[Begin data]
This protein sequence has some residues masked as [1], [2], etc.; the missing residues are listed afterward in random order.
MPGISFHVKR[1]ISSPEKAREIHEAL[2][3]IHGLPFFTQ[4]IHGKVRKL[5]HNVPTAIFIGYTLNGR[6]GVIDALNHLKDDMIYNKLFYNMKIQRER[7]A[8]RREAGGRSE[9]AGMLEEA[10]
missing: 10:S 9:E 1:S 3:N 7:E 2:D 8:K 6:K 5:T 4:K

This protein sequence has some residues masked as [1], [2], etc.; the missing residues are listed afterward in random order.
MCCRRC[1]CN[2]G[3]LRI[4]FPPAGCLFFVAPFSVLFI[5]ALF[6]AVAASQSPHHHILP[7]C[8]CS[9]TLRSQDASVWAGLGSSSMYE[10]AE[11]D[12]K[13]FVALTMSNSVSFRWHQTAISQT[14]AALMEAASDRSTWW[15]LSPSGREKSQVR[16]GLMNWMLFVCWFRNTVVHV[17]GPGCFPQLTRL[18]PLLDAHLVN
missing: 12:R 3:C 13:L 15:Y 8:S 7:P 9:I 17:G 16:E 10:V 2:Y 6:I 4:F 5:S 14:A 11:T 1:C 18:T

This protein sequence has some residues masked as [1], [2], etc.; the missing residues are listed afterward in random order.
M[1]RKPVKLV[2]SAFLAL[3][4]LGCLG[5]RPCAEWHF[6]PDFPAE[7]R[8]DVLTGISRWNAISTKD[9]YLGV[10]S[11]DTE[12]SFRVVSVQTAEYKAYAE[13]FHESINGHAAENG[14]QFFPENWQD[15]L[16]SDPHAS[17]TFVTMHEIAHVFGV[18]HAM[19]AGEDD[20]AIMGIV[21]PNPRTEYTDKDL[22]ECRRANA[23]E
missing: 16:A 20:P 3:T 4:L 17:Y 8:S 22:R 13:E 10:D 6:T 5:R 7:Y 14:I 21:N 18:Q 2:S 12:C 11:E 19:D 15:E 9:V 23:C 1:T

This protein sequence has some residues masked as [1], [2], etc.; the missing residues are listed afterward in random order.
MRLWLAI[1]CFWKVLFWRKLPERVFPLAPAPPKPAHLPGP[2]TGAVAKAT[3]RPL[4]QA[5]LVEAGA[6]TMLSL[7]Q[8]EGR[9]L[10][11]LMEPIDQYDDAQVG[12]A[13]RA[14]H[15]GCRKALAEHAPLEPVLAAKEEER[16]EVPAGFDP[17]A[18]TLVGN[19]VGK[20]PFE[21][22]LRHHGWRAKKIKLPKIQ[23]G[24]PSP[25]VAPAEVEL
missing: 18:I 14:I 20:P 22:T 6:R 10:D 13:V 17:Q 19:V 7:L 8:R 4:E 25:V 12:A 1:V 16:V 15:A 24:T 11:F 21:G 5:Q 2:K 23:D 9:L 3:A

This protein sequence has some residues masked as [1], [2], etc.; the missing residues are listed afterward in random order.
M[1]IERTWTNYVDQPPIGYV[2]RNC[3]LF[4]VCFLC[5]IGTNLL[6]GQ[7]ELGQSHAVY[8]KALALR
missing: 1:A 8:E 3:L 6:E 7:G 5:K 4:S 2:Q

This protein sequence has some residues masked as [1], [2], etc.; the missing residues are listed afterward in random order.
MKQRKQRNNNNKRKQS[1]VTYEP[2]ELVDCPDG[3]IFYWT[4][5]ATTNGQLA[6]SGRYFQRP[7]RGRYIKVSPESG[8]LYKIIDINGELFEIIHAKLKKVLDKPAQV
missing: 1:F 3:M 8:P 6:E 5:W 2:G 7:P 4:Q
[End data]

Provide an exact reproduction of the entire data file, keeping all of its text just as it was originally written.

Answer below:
This protein sequence has some residues masked as [1], [2], etc.; the missing residues are listed afterward in random order.
MPGISFHVKR[1]ISSPEKAREIHEAL[2][3]IHGLPFFTQ[4]IHGKVRKL[5]HNVPTAIFIGYTLNGR[6]GVIDALNHLKDDMIYNKLFYNMKIQRER[7]A[8]RREAGGRSE[9]AGMLEEA[10]
missing: 10:S 9:E 1:S 3:N 7:E 2:D 8:K 6:K 5:T 4:K

This protein sequence has some residues masked as [1], [2], etc.; the missing residues are listed afterward in random order.
MCCRRC[1]CN[2]G[3]LRI[4]FPPAGCLFFVAPFSVLFI[5]ALF[6]AVAASQSPHHHILP[7]C[8]CS[9]TLRSQDASVWAGLGSSSMYE[10]AE[11]D[12]K[13]FVALTMSNSVSFRWHQTAISQT[14]AALMEAASDRSTWW[15]LSPSGREKSQVR[16]GLMNWMLFVCWFRNTVVHV[17]GPGCFPQLTRL[18]PLLDAHLVN
missing: 12:R 3:C 13:L 15:Y 8:S 7:P 9:I 17:G 16:E 10:V 2:Y 6:I 4:F 5:S 14:A 11:T 1:C 18:T

This protein sequence has some residues masked as [1], [2], etc.; the missing residues are listed afterward in random order.
M[1]RKPVKLV[2]SAFLAL[3][4]LGCLG[5]RPCAEWHF[6]PDFPAE[7]R[8]DVLTGISRWNAISTKD[9]YLGV[10]S[11]DTE[12]SFRVVSVQTAEYKAYAE[13]FHESINGHAAENG[14]QFFPENWQD[15]L[16]SDPHAS[17]TFVTMHEIAHVFGV[18]HAM[19]AGEDD[20]AIMGIV[21]PNPRTEYTDKDL[22]ECRRANA[23]E
missing: 16:A 20:P 3:T 4:L 17:Y 8:S 22:R 13:E 10:D 6:T 5:R 7:Y 14:I 21:N 18:Q 2:S 12:C 11:E 19:D 15:E 9:V 23:C 1:T

This protein sequence has some residues masked as [1], [2], etc.; the missing residues are listed afterward in random order.
MRLWLAI[1]CFWKVLFWRKLPERVFPLAPAPPKPAHLPGP[2]TGAVAKAT[3]RPL[4]QA[5]LVEAGA[6]TMLSL[7]Q[8]EGR[9]L[10][11]LMEPIDQYDDAQVG[12]A[13]RA[14]H[15]GCRKALAEHAPLEPVLAAKEEER[16]EVPAGFDP[17]A[18]TLVGN[19]VGK[20]PFE[21][22]LRHHGWRAKKIKLPKIQ[23]G[24]PSP[25]VAPAEVEL
missing: 18:I 14:I 20:P 22:T 6:R 10:D 13:V 17:Q 19:V 7:L 8:R 4:E 25:V 12:A 1:V 16:V 15:A 24:T 11:F 21:G 5:Q 2:K 23:D 9:L 3:A

This protein sequence has some residues masked as [1], [2], etc.; the missing residues are listed afterward in random order.
M[1]IERTWTNYVDQPPIGYV[2]RNC[3]LF[4]VCFLC[5]IGTNLL[6]GQ[7]ELGQSHAVY[8]KALALR
missing: 1:A 8:E 3:L 6:E 7:G 5:K 4:S 2:Q

This protein sequence has some residues masked as [1], [2], etc.; the missing residues are listed afterward in random order.
MKQRKQRNNNNKRKQS[1]VTYEP[2]ELVDCPDG[3]IFYWT[4][5]ATTNGQLA[6]SGRYFQRP[7]RGRYIKVSPESG[8]LYKIIDINGELFEIIHAKLKKVLDKPAQV
missing: 1:F 3:M 8:P 6:E 5:W 2:G 7:P 4:Q